A conversation with Rabbi Zeilicovich

A conversation with Rabbi Zeilicovich

Rabbi Alberto Zeilicovich – who will be installed as religious leader of Temple Beth Sholom on Dec. 19 ““ is glad to be in Fair Lawn.

The rabbi, who was ordained by the Seminario Rabinico Latinoamericano in Buenos Aires and spent the past 11 years with a congregation in Fort Worth, Texas, said he and his wife, Graciela, finally decided “that it was time to find a place where we don’t need to drive 400 miles for a kosher sandwich.”

Zeilicovich, who holds degrees in psychology and education, began his rabbinic career in Medellin, Colombia, home to some 4,000 Jews.

“I was rabbi there for six years, during the war between the drug-dealing cartel and the government,” he told The Jewish Standard. “You can’t imagine what it was like.” He described a situation where car bombs exploded on a regular basis and drug traffickers engaged in kidnapping and assassination.

Rabbi Alberto Zeilicovich will be installed as spiritual leader of Fair Lawn’s Temple Beth Sholom on Dec. 19.

“You can’t imagine what it was like for a rabbi, in a congregation of 200 families, to have to bury a 19-year-old, a 25-year-old, a 30-year-old, and to be at the house of a family where the father was kidnapped. Everyone jumped when the phone rang.”

Nor was it comfortable to go to shul with bodyguards, he said, noting that the Latin American region of the Rabbinical Assembly subsequently presented him with a pastoral merit award for staying in the ravaged city.

“Rabbis are not just for bar mitzvahs,” he said, crediting his wife for remaining at his side during these difficult years. “We have a lot of privileges, but we also have obligations.”

He stayed in Medellin until the drug cartel disbanded. The next three years were spent peacefully in a congregation in San Juan, Puerto Rico.

The rabbi spoke warmly of his years in Fort Worth, which he called “one of the best-kept secrets in the U.S.” The only problem, he said, was the difficulty of being observant in an area that lacked a Hebrew day school, kosher restaurant, and other Jewish institutions.

Still, he said, his congregants tried their best, attending minyans each day and maintaining a kosher kitchen in the synagogue.

“It was the only kosher place in Fort Worth,” he said, adding the congregation also had active USY and Kadima youth groups. In addition, he said, he was the only rabbi to serve as president of the city’s Rotary Club.

His own children, Ruthie and Daniel (now 21 and 19, respectively), commuted to the Solomon Schechter school in Dallas – 50 miles away.

“For me, it was non-negotiable,” he said. “In a country with 5 million Jews, why in the world would we send our children to a non-Jewish school?”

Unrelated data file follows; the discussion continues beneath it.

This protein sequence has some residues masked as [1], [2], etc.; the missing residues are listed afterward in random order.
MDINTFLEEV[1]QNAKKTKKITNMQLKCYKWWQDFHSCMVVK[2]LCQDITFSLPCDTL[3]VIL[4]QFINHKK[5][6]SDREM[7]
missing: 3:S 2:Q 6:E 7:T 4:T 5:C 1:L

Later, they attended the American Hebrew Academy in Greensboro, N.C.

“That was one of the best decisions we ever made,” he said, describing the school as pluralistic, committed to high-tech, and environmentally conscious. “It should be the pride of the Jewish community in the United States.”

In 1993, invited by colleagues from Colombia, Zeilicovich joined a mission to Cuba organized by the Joint Distribution Committee.

“I was part of a rabbinical tribunal that performed the first conversions and weddings after 35 years of communism,” he said. “We were there because the government allowed us to be there,” he added. “We raised the first chuppah after years in which there was no Jewish life.”

Now, he said, the renewed Cuban Jewish community is doing quite well. He noted, for example, that President Raul Castro recently joined the Jewish community at Havana’s Shalom synagogue for a Chanukah celebration.

The rabbi said that when his daughter graduated from high school and announced that she wanted to attend Brandeis, he and his wife decided to relocate to a city “where Yiddishkeit would not be so rare.”

“Here I have colleagues and Jewish institutions and activities – what you take for granted,” he said. “I don’t have words to describe how much I enjoy it.”

Zeilicovich said it is his intention to “transform Beth Sholom into a thriving place and put it back on the map.”

His first priority, he said, is to bring healing to the synagogue, which recently weathered a serious controversy.

“The healing process is crucial,” he said.

In addition, he hopes to “engage the membership in working together in areas like education” and to develop a social action committee.

“I want to make people understand that we must be very active in that particular area,” he said. “We’re here to do tikkun olam, to make a better world every day.”

Congregations are about relationships, said Zeilicovich, who will be installed on his birthday.

“You try to create an environment of camaraderie, support, respect, warmth, teaching, and learning,” he said, pointing out that when people look at congregations, they should not look for size but rather for quality. “They should ask about who you are and how you are – not how many members, but are they good people? Nice? Supportive?”

Rabbis, he said, must serve not only as worship leaders but as “facilitators for enhancing relationships among members of the congregation.”

His approach has struck a chord in the synagogue, said Steven Ezratty, president of the 240-member congregation.

Calling the response “overwhelmingly positive,” Ezratty said the rabbi, who came to the shul in August, “has already been able to engage all of our congregants – from our children to our seniors and everyone in between.”

Citing Zeilicovich’s “warm personality and delightful sense of humor,” he added that the rabbi is also “perfectly in line with the temple’s goal of making itself a welcoming house of worship and education for families, singles, and seniors.”

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